Yes, It is very necessary to lap your scope rings. Especially if they are not a matched pair. Small defects and imperfections are often hidden from view and can only be shown through a vigorous lapping process.
Choosing the correct size scope rings is one of the most important choices you can make to outfit your bolt action rifle. Often they come in three different height sizes Low, Middle, and High.
During the manufacturing process, these scope rings can have microscopic burs or can get slightly deformed during the forging process. For the average target or hunter shooter, this may not be a big deal. But for professional and competition shooters these defects can cause slight movement in your scope after each shot.
Scope rings are designed to clamp down tightly over your rifle scopes center tube. They are made to come in a variety of sizes to suit the tube diameter of various sized rifle scopes. The most common scope tube sizes are 1-inch and 30mm.
Tools needed to lap your scope rings.
- Screwdriver or Allan key for your scope rings
- Scope ring lapping kit bar, for 1-inch or 30mm. I love the Wheeler all in one lapping kit shown above.
- Lapping paste often around 220 grit.
- Tipton Gun Vice or another way to secure your weapon.
- Cleaning cloth.
How to use a scope lapping kit
Start by positioning your rifle scope onto the rifle and bolting down the holding rings. Make sure it is in the perfect position for your firing style and eye relief.
- Secure your rifle into a gun work vice and make your weapon safe.
- Remove the rifle scope and the top cover ring.
- Place some 220 grit grinding lapping compound into the bottom and top scope rings.
- Place the scope lapping tool onto the rings and screw down the two top scope rings gently.
- Slowly move the scope lapping tool back and forward along with a gentle twisting action.
- Slowly screw down the top scope rings to provide extra pressure on the scope lapping tool.
- After 15 minutes of gentle action, remove the two top scope rings and check for at least 3/4 contact between the lapping tool and the scope rings.
- Repeat the steps if you have less than 3/4 of the polished area.
Some people only lap the bottom two scope rings without the top covers on. I don’t like this procedure as you may not get a good clamp on the top scope rings.
Problems you can have without lapping your scope rings.
Without a properly aligned scope rings, you can have minuscule movement in your gun scope after each round. If you scope moves so will your projectile down the range.
I have also seen peoples rifle scopes be bent or crimped in the middle due to incorrect alignment of the scope. When this happens you can get permanent damage to your high power rifle scope.
Marking of the outer pant work is another problem with incorrect scope alignment. This will affect the resale value of your expensive gun scopes.
Your scopes are a precision piece of engineering. They are made up of many pieces of centered glass to provide maximum resolution and magnification. If these pieces of glass get moved around due to pressure being applied in the wrong position, then the whole image will be fussy and incorrect.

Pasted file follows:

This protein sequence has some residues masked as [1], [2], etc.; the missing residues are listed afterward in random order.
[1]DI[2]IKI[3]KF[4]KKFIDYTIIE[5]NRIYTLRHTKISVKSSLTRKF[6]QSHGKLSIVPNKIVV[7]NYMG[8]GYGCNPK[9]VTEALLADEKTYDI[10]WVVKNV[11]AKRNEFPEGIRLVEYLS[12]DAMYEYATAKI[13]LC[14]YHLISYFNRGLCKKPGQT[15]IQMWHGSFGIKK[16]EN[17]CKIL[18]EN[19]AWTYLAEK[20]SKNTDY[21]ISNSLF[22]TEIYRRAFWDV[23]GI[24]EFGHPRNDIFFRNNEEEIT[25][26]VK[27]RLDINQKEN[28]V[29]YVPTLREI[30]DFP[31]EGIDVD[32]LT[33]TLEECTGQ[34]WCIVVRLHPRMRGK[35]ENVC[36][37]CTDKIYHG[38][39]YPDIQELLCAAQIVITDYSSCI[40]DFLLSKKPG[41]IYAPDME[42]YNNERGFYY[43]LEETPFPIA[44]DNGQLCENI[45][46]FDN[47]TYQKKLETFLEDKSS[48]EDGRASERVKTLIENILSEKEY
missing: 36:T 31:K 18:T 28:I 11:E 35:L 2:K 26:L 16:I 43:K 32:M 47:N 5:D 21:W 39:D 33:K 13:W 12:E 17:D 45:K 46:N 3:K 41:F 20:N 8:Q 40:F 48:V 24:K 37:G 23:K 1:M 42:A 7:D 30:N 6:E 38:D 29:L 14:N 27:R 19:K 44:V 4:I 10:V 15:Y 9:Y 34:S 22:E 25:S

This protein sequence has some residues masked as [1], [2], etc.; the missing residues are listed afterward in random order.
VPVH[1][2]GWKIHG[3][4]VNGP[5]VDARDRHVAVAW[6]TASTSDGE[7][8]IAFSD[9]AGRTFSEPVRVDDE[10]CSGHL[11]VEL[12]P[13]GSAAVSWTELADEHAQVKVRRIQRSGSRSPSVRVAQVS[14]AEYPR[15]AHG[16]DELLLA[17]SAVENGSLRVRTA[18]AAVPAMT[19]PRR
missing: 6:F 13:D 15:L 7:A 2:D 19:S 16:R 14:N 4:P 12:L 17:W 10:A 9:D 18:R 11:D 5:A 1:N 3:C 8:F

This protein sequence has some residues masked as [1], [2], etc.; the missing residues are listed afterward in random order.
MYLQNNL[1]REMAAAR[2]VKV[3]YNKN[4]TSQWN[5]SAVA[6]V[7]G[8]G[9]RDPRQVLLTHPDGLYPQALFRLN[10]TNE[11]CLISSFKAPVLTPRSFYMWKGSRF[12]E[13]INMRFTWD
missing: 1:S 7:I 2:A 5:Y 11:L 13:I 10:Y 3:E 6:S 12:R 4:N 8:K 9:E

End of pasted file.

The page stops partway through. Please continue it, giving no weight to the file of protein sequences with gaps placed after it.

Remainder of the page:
Cheap Scope Rings vs Expensive
At the end of the day, everyone wants an accurate gun that can shoot sub 1 MOA groups at a long distance. (1″ per 100 yards.)
But most of us also want the best value for money accessories for our weapons. Now if you are a full on competition shooter then buy the best that money can buy.
On the other hand, if you just target shoot when the weather is nice or plinking out the back yard then some cheap eBay scope rings may be the answer.
I would stick to these 4 tips to get the best bang for your buck on quality scope rings.
- Always buy scope rings that have 4 screws to clamp down your quality optics.
- Align them up true
- Use a lapping kit to get a good snug fit.
- Don’t over tighten each holding screw. 15-18 inch pounds is plenty.
You can save yourself a few dollars by lapping and aligning up your cheap scope rings. I have used some expensive 1-inch Vortex Precision Matched Rings and got the same bullet grouping from a set of budget Tenako rings. I must say that the Tenakos were lapped first.
Stick with 4 screw scope rings and lap them yourself. As long as the tolerances are good you can’t go wrong.
To have an accurate weapon for hunting or target shooting, then it needs to be set up correctly. That means that it is necessary to lap your scope rings when they are new. Especially if they are cheap.
You can buy matching scope rings that don’t require lapping, but they will be expensive and will have been lapped at the manufacturer anyway. Save yourself some money and do it yourself.
Be sure to buy a quality scope. Stick with scopes with reputable brand names like Vortex, Leupold, Bushnell, Nikon, Athlon, and Vixen. I use a Vortex Crossfire II 3x9x40 on my Tikka T3x, it’s a great scope.
Once you have your scope rings lapped and mounted to your rifle you clamp it all down tight. A little bit of never seize on the screws will help them come out again in the future.
If you set it up right the first time you will have a lifetime of accurate shooting. If you want even more accuracy then check out our post on which bipod for sling stud mount. Happy Hunting.